Nobody respects female-named hurricanes

Female-named hurricanes kill more than male hurricanes because people don’t respect them, study finds

“People imagining a ‘female’ hurricane were not as willing to seek shelter,” Shavitt said. “The stereotypes that underlie these judgments are subtle and not necessarily hostile toward women – they may involve viewing women as warmer and less aggressive than men.”


Aren’t most storms female named. I can’t really recall them being named Hurricane Steve or Hurricane Mike. I never lived on the East coast so I only hear of the major ones and I just remember them all being female names or maybe mostly female names.

So if Katrina had been named Karl everyone would have left new Orleans before it hit.

And Sandy sure was warm and hardly aggressive at all.

The article says:

Hurricanes have been named since 1950. Originally, only female names were used; male names were introduced into the mix in 1979.

You could kind of argue that the old female naming was sort of sexist - hell hath no fury, and all that.

I don’t think so - ships are still named after females too (at least to my knowledge they still are). My point being it was not one sided. I guess it is the way you take it. Don’t mess with me is the way I view a Hurricane and a mother protecting her child is certainly like a hurricane (though I understand your point).

Huh, indeed. As someone who’s lived in various hurricane-prone areas, that attitude is impossible for me to fathom. I rated danger the same way meteorologists did, on the 5 point Saffir-Simpson scale. I couldn’t care less about their names.

A lot of people did not leave because they were receiving contradicting information so they were not sure what to do. The news kept going back and forth.

70 tornadoes were created due to Katrina’s effects with 12 of them in the area we served. I gave up my job to help was the best experience for my kids and they still go to help, my oldest son when to Haiti right after the earthquake hit.

My family served at ground zero which was in the area of Bay Saint Louis, MIssissippi. We were there for six months living in a baseball field. In the beginning the camp was serving about 6,000 a day. Later the camp changed from food to helping get people back into their homes.

The weirdest things I saw were a car full of mud that landed on an iron fence and was perfectly balanced and did not fall off! The width of the bar it was sitting on was the circumference of my arm. It was unbelievable!

Cars in groups sunk with engine down facing the ground (density is in the front at the engine) and were buried and looked like tombstones (these were hurricane people so they would park their cars in groups about ten miles inland. The surge went in at 40 feet high, ten miles inland. The people never saw anything like that before.

I will never forget that one house was totally missing but the long wooden stairs were left. They build their house on stilts so this was a high staircase made of wood and not strong. You sit there and wonder - the house is gone but not the stairs?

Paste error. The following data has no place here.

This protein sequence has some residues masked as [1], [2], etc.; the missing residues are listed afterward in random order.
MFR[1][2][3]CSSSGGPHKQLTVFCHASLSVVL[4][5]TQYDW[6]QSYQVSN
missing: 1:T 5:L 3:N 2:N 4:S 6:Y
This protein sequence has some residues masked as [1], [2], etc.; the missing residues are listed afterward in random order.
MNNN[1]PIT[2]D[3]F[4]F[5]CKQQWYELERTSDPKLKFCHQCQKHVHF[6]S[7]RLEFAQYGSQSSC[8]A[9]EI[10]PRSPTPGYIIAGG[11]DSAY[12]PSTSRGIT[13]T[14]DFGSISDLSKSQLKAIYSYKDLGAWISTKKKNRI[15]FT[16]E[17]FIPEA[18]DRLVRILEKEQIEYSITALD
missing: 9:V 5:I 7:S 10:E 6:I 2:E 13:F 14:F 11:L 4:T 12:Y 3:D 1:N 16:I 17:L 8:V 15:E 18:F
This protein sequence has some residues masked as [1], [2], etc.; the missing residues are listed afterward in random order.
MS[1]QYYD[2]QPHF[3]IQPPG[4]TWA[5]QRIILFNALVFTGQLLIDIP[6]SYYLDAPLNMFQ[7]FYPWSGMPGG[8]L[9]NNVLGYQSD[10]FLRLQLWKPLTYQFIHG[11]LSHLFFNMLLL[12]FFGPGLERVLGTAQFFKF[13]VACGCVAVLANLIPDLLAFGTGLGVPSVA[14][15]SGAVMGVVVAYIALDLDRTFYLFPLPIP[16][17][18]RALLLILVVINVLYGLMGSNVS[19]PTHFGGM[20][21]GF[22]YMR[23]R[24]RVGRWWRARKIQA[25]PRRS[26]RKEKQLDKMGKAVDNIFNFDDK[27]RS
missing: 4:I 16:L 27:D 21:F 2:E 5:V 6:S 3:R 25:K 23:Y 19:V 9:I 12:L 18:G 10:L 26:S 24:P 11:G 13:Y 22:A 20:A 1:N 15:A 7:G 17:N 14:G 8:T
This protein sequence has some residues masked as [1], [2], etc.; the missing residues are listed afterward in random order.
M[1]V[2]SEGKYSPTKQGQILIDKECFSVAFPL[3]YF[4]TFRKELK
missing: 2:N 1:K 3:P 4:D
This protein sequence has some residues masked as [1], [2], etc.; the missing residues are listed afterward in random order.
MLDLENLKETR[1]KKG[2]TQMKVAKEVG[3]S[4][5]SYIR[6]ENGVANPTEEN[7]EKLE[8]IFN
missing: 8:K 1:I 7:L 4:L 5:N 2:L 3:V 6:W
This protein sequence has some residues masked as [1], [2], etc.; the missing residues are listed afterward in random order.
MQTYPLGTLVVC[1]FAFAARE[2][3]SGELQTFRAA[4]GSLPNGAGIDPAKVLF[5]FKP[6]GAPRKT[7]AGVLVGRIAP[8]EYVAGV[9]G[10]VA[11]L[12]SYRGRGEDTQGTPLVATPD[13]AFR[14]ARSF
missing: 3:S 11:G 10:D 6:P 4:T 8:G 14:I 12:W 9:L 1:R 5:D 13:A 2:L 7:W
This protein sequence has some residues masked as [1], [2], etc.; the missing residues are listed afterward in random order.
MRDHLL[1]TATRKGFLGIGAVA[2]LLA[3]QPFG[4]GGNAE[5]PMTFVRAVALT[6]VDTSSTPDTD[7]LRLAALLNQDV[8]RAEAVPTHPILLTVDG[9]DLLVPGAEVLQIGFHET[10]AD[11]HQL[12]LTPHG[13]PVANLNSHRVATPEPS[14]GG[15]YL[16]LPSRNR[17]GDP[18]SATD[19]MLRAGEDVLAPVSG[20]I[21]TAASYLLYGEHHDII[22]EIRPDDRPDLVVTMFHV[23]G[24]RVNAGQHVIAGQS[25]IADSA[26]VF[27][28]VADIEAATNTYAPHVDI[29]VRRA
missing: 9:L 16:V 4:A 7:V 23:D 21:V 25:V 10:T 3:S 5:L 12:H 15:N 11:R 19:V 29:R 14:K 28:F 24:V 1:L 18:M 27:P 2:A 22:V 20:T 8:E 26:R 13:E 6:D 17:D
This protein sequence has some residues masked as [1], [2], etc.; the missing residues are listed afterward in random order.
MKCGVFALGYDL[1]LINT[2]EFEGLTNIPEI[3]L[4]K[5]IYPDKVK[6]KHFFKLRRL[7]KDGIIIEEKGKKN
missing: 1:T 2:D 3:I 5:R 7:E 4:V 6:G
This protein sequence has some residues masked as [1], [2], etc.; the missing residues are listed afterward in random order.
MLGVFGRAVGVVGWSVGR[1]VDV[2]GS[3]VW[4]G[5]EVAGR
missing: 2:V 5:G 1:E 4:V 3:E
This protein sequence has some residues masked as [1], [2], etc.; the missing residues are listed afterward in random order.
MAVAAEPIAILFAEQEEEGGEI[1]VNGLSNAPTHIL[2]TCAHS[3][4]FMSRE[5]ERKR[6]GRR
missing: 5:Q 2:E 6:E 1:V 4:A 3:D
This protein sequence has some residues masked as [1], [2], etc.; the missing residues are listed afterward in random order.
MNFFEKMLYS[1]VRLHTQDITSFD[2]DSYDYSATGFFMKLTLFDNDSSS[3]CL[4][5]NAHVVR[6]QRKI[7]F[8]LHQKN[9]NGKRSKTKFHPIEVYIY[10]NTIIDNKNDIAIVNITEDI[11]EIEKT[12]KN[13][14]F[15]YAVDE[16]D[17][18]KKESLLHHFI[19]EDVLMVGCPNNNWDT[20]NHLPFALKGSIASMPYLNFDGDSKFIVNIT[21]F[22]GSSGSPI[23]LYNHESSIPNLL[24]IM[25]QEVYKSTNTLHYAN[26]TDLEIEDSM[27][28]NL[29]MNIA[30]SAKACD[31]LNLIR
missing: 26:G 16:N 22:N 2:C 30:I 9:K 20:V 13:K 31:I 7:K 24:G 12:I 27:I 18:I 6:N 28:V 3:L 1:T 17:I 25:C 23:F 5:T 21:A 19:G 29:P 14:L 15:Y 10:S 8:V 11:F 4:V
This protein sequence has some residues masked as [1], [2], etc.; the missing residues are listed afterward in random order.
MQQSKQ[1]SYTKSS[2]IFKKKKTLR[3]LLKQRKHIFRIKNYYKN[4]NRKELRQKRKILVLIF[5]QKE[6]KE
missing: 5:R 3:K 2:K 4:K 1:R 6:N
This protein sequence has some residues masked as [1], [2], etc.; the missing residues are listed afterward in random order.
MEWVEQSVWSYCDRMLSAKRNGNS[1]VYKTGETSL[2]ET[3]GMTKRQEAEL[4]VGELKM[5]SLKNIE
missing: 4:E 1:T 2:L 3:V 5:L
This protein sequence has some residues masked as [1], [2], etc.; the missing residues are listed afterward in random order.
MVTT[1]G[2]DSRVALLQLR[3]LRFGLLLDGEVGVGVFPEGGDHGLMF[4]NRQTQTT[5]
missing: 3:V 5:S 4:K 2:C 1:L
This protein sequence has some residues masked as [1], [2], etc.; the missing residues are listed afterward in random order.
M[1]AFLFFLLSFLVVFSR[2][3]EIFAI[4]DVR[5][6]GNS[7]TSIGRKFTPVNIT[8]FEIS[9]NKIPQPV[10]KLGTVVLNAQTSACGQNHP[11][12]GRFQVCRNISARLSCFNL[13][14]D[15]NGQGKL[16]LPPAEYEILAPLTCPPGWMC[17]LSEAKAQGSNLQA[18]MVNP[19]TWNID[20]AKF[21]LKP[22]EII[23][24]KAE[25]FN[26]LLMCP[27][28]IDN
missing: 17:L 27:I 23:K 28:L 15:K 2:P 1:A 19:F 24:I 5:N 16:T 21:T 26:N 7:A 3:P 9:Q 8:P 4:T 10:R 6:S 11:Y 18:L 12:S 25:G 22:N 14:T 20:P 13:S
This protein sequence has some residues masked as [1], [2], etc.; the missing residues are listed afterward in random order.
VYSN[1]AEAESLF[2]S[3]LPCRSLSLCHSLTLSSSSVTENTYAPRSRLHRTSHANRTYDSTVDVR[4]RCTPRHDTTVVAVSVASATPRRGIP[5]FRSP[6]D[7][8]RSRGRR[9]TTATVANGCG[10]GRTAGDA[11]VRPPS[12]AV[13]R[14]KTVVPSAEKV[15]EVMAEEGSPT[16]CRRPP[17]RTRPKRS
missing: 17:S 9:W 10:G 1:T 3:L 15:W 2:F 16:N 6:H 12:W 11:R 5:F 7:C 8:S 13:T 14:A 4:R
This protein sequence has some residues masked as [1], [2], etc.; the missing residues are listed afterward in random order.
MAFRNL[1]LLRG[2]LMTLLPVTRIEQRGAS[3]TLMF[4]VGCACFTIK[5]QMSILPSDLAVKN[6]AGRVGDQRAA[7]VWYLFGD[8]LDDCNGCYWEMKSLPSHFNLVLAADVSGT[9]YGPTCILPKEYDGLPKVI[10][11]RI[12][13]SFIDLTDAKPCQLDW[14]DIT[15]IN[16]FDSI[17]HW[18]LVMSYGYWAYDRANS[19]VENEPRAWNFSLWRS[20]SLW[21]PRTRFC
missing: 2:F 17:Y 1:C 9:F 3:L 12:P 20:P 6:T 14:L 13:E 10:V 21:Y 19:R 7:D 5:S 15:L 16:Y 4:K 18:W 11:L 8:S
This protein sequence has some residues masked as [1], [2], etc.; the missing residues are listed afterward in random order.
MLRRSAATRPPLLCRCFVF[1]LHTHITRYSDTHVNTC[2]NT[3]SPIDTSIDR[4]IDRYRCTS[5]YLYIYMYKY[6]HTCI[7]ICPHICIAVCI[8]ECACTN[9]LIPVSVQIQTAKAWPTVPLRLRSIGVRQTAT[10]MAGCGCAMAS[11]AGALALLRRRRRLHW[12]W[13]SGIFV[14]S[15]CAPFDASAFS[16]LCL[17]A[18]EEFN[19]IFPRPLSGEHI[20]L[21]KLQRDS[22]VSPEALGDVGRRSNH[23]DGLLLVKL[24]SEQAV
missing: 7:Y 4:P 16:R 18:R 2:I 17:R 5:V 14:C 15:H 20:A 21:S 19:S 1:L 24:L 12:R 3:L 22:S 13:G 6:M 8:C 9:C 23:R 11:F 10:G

You say “huh.”

I say “Darwin doing what Darwin does.”

IIRC, it was sexist. Hurricanes were named after females because they were unpredictable…

The major ones in my lifetime I can think of off the bat are Hugo, Andrew, Rita, Katrina, and Sandy. That’s two male, two female, one androgynous.

Edit: Looking at Wikipedia’s list of retired hurricane names (a pretty good guide to the most important ones of all time) I see that Hurricane Mitch in 1998 killed eleven fucking thousand people in Central America, topping the Galveston hurricane of 1900 and apparently every other hurricane since 1780 in recorded loss of life. And yet I don’t recall it being a big news item, probably because it left the US pretty much unscathed.

Actually most ships are named after men, typically leaders/admirals. They’re referred to as women, but not named as such.

See: The entire US Carrier Fleet, pretty much all of WW2’s German navy, etc. Really the only one I can think of is some British vessels named after queens, which is the whole leader naming thing.

I think it depends on where you were/are. Most people think of New Orleans with Katrina, and the fact is that Katrina wouldn’t have been nearly as big a deal as it was (at least in the New Orleans area) if the levees hadn’t broken. That said, many people I talked to after Katrina didn’t evacuate because past warnings had proven false, so (logically) this one would, too.

I’m reminded of the disclaimer that comes on financial statements about how past returns are no guarantee of future performance.

And GeeWhiz, good on you (and your family!) for donating your time after the hurricane to help others. I wish I had done the same.

Hurricane Sandy was a female name, coming after Rafael in the 2012 storm names list. Experts expect the name to be retired, but those decisions aren’t made officially until the World Meteorological Organization’s Region IV committee holds its meeting in April.


When will we, as a society, stop with the Storm Shaming?

This story has been covered by a few news shows here. The response is hilarious laughter across the board. People here take all storms pretty seriously. The folks that don’t are the tourists. They have hurricane parties. They sometimes drown.

… no, wait.